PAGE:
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movie reviewmovie reviewmovie reviewvideo review out of 4 Movie Review: Shrek

Starring: Mike Myers, Eddie Murphy
Director: Andrew Adamson
Rated: PG
RunTime: 90 Minutes
Release Date: May 2001
Genres: Animation, Comedy, Sci-Fi/Fantasy

*Also starring: Cameron Diaz, John Lithgow, Simon J. Smith, Vincent Cassel, Peter Dennis, Clive Pearse, Jim Cummings, Bobby Block, Chris Miller

Review by Edward Johnson-Ott
No Rating Supplied

The computer-animated comedy "Shrek" is designed to be enjoyed on different levels by different groups. For children, it offers imaginative visuals, appealing new characters mixed with a host of familiar faces, loads of action and a barrage of big laughs (including numerous gags related to body functions and yucky substances, apparently a requisite in contemporary family films). For adults, it's a fractured fairy tale packed with rude jokes that will sail over the heads of the kids. All in all, "Shrek" is a snappy ride, although there are a couple of points I found disturbing.

But first the basics. Based very loosely on a 1990 children's story, "Shrek" follows several momentous days in the life of the title character, a rotund green ogre voiced by Mike Myers in that pleasant Scottish accent he is so fond of using. Shrek is a grumpy fellow living a solitary life deep in the swamp, until a local nobleman disturbs his peace.

Petty tyrant Lord Farquaad (take away the "awk" in the middle and you have the basis of a string of impolite one-liners) owns the land on which Shrek resides. He proceeds to turn the ogre's yard into an Ellis Island for storybook characters when he banishes the fanciful beings from his castle. As a result, Shrek finds himself surrounded by legends like the Three Blind Mice, Pinocchio, the Big Bad Wolf, the Seven Dwarfs, and the Three Bears, to name but a few.

An enraged Shrek storms to the castle, only to find Farquaad (John Lithgow) ready to bargain. Lord Obnoxious wants to become king and the magic mirror from "Snow White" has shown him the way. All he has to do is rescue a damsel in distress and make her his wife. The mirror unveils three choices in a presentation straight out of "The Dating Game" (when Snow White is shown, the cheeky announcer purrs, "Even though she lives with seven men, she's not easy!")

Farquaad selects the lovely Princess Fiona (Cameron Diaz) and offers Shrek a deal: If the ogre snatches Fiona from the dragon-protected, lava moat-filled castle in which she is held captive and brings her to the throne, the lord will allow the fairy tale pests to move back on his grounds. Shrek reluctantly agrees and sets off on his quest, accompanied by a motor-mouthed donkey (Eddie Murphy) determined to make the green grump his best friend. They finally hook up with the princess, only to learn she is not the helpless maiden they expected to meet. For the matter, the dragon offers a few surprises as well.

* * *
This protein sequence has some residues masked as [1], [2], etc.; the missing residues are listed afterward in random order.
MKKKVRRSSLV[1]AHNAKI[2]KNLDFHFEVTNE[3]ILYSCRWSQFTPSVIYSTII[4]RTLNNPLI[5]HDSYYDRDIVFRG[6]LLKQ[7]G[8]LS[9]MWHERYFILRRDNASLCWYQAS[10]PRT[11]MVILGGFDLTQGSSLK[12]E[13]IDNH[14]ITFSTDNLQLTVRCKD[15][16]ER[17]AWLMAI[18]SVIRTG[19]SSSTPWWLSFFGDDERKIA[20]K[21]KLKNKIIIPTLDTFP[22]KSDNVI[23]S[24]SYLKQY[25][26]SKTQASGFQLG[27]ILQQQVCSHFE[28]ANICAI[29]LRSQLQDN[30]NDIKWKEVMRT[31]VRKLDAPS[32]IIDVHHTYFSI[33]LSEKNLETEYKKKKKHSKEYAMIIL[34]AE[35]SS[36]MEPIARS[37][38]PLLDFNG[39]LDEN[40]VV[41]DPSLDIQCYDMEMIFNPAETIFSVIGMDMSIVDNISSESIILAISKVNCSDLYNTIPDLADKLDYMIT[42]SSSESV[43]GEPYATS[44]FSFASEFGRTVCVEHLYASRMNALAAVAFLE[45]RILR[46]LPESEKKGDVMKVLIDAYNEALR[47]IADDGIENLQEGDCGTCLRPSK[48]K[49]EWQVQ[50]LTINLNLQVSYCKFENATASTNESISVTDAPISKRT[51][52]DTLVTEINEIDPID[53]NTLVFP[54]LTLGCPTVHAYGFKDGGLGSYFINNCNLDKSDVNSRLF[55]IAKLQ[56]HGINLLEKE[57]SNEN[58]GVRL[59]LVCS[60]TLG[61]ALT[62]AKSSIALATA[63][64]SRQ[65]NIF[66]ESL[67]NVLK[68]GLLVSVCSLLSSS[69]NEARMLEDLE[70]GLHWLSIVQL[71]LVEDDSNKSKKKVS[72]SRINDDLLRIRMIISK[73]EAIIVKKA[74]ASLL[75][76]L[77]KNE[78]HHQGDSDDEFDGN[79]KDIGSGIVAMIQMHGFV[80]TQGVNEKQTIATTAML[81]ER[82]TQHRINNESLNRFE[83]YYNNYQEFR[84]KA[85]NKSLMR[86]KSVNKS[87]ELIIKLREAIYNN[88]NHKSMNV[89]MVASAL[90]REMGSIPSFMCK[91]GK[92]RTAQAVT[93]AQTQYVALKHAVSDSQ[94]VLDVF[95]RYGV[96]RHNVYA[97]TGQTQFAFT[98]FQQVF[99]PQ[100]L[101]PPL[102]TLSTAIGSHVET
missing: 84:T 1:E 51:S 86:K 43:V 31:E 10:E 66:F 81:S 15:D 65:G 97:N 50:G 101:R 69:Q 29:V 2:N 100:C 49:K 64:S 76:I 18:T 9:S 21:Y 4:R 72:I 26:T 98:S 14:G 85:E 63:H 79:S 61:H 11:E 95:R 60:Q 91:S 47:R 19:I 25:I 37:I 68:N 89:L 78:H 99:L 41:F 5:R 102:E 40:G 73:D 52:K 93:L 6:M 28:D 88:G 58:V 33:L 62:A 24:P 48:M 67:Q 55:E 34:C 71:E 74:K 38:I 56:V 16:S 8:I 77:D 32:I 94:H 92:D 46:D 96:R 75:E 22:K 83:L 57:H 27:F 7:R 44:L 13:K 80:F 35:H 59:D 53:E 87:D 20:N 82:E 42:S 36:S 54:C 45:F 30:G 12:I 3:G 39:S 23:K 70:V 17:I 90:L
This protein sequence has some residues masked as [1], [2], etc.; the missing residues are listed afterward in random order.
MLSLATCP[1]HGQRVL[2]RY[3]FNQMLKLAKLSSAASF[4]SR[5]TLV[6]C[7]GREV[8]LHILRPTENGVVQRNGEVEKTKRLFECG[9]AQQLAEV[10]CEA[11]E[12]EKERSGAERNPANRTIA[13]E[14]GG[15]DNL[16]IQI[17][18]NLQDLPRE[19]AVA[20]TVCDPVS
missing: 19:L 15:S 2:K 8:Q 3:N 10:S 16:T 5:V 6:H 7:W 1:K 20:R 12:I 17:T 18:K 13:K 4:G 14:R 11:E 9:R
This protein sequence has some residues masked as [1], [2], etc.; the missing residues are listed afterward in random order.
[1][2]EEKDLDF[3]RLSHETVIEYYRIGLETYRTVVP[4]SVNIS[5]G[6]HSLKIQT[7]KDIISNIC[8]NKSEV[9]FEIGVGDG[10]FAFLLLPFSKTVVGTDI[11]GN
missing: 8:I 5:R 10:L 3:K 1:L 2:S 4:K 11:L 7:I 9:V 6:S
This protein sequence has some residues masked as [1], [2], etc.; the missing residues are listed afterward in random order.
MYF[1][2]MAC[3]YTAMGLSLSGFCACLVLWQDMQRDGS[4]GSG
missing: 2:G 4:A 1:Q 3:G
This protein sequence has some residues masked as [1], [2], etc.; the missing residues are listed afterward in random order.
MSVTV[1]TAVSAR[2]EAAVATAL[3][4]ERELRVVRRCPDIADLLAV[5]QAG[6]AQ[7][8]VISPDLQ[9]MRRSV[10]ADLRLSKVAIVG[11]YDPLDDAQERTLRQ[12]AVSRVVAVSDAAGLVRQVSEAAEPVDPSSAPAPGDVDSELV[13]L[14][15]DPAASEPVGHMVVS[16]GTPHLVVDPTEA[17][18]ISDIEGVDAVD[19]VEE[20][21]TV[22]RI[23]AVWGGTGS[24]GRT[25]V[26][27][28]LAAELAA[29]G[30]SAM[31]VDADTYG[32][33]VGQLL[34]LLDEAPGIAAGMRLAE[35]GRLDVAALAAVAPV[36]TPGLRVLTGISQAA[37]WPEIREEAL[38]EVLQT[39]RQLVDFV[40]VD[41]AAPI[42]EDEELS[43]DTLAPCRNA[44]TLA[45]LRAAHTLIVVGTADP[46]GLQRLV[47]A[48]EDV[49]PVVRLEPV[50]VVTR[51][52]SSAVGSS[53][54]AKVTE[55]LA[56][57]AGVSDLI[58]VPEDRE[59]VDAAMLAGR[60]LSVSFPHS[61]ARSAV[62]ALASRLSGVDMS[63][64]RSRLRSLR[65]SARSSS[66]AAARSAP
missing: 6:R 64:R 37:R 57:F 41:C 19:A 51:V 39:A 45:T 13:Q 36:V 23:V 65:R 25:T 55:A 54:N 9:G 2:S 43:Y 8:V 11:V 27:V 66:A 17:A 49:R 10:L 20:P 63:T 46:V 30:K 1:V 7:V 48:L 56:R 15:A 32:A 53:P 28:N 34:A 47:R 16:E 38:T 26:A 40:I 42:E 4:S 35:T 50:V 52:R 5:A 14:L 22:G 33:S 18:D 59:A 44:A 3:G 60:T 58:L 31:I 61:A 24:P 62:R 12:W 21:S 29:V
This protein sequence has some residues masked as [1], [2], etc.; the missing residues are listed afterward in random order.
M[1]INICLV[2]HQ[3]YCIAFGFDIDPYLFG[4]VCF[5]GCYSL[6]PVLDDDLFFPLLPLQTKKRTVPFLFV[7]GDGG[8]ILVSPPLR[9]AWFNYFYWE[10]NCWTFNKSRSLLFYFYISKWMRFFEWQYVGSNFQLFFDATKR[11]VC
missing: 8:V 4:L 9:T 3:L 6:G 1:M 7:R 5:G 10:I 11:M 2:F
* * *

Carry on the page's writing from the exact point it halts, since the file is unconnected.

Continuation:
The movie references a great many other flicks, from "Babe" ("That'll do, donkey. That'll do") to "The Graduate." But the lion's share of the jokes come at the expense of the wonderful world of Disney. The public-domain characters made into icons in various Disney films take their hits - Pinocchio is referred to as a "possessed toy" and when Shrek spies a sleeping Snow White in his cabin, he bellows, "Get that dead broad off the table!" - but the biggest slams come when Shrek visits Farquaad's royal domicile, which closely resembles a certain magic kingdom, from its souvenir stands and queue lines to a display of animatronic figures that sing the palace rules in a relentlessly peppy tune that sounds a lot like "It's a Small World."

Which brings me to disturbing point number one. I laughed at all the Disney swipes, but found the mentality behind them a bit sad. The acrimony between Dreamworks honcho Jeff Katzenberg and Disney big wheel Michael Eisner is well known. For years the two companies have tried to sabotage each other's film and video releases by issuing similar competing productions on the same day. And now we have Katzenberg using an entire movie to attack his former employer. Here's a suggestion for the two boys: Grow up! Put the past behind you! There's room in the sandbox for both of you and if you farquaads can't play nice, then go to your rooms!

The other area I found troubling came in the portrayal of Lord Farquaad. Beyond all the irreverence, "Shrek" actually has a message: People should learn to look beyond physical appearances, because true beauty lies within. It's a lovely notion, but the film betrays its own moral by incessantly taking cheap shots at Farquaad's diminutive stature. Do we really need a family film reinforcing the idea that mocking short people is acceptable? The pompous, selfish behavior of Farquaad is enough to make him a target for zingers. Adding short jokes is simply mean.

Still, "Shrek" is a rollicking good time. The computer animation is mostly impressive (although several key characters look like animated rubber squeeze toys and the human movements are often jerky), the voice work is strong (particularly from Eddie Murphy), the laughs come fast and furious, and the moral, tainted though it may be, is a good one. To trot out a cliché, "Shrek" is fun for all ages. Parents, though, should remind their young ones during the ride home that taunting others because they are short, tall, skinny, fat, etc. is a bad thing.

Copyright © 2001 Edward Johnson-Ott

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